The National Iranian Oil Products Distribution Company (NIOPDC) was out of service for a day due to a cyberattack that affected the entire distribution network. The network, which has been supplying oil products for over 80 years, consists of more than 3,500 stations across the country.
Since critical infrastructure in the country was targeted, Iran is contemplating it to be a state-sponsored attack; however, the attacker has not been ascertained and the cause is unknown.
As a result of the security breach, citizens were held up at the gas stations for hours and were left without fuel.
Iranian gas stations out of service after distribution network hacked#calgroups #calsaig #knowledgeark #CyberSecurity #petroleum #NIOPDC #Iran #cyberattack #OilandGas #NaturalResources #networksecurity #informationsecurityhttps://t.co/wgkpAJ2pUc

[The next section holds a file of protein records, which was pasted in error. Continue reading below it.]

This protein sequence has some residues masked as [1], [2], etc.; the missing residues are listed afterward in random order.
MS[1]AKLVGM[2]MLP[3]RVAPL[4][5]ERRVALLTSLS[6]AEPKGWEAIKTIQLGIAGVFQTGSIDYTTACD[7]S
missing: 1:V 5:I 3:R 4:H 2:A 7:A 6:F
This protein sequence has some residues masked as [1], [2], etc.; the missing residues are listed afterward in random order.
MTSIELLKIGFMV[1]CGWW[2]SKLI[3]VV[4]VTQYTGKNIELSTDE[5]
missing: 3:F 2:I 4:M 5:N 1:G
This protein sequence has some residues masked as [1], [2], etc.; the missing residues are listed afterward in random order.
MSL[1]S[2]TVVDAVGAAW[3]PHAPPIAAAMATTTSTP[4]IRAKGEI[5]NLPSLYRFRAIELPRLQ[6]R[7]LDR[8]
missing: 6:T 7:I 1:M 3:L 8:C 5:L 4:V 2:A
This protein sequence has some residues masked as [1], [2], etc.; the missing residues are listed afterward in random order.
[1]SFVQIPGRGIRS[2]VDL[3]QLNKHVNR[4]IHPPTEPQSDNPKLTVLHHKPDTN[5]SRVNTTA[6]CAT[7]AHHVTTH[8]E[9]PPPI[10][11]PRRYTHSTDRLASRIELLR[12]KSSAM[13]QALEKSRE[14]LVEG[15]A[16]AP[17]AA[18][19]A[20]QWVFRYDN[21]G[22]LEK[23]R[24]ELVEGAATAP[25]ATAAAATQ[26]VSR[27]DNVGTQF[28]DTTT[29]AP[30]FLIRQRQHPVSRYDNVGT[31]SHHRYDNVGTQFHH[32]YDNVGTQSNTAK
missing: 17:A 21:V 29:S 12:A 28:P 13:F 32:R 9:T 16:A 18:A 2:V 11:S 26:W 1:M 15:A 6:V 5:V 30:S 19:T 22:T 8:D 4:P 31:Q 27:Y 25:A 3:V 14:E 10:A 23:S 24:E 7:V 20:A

— Specialist Advisory & Intervention Group (@CalSAIG) October 27, 2021
Post the hack, a message reading ‘‘cyberattack 64411” was being displayed on the machines. The message relates to the July cyberattack on Iran’s train services. A similar pattern was seen where the railway message boards were modified and messages from the hackers were flashed.
Customers who are entitled to get subsidized fuel at 5 cents or 20 cents a liter under the government scheme were greeted with the hacker’s message “cyberattack 64411”.
Predator or The Hunted
Iran and cyberattacks are inseparable; the country is mostly at the forefront for being behind cyberattacks, particularly targeting Israel and the U.S.
Iranian hackers are generally considered less advanced in technical exploitation like zero-day vulnerabilities compared to their well-resourced counterparts in Israel, Russia, or China, who are considered experts in social engineering attacks.
High number of ransomware and cyber espionage cases have been attributed to the Iranian hacker community.
Security experts at Proofpoint had discovered an active social engineering campaign by Iran-based threat actors, who impersonated scholars from the University of London’s School of Oriental and African Studies (SOAS) to target senior think tank personnel, journalists, and professors.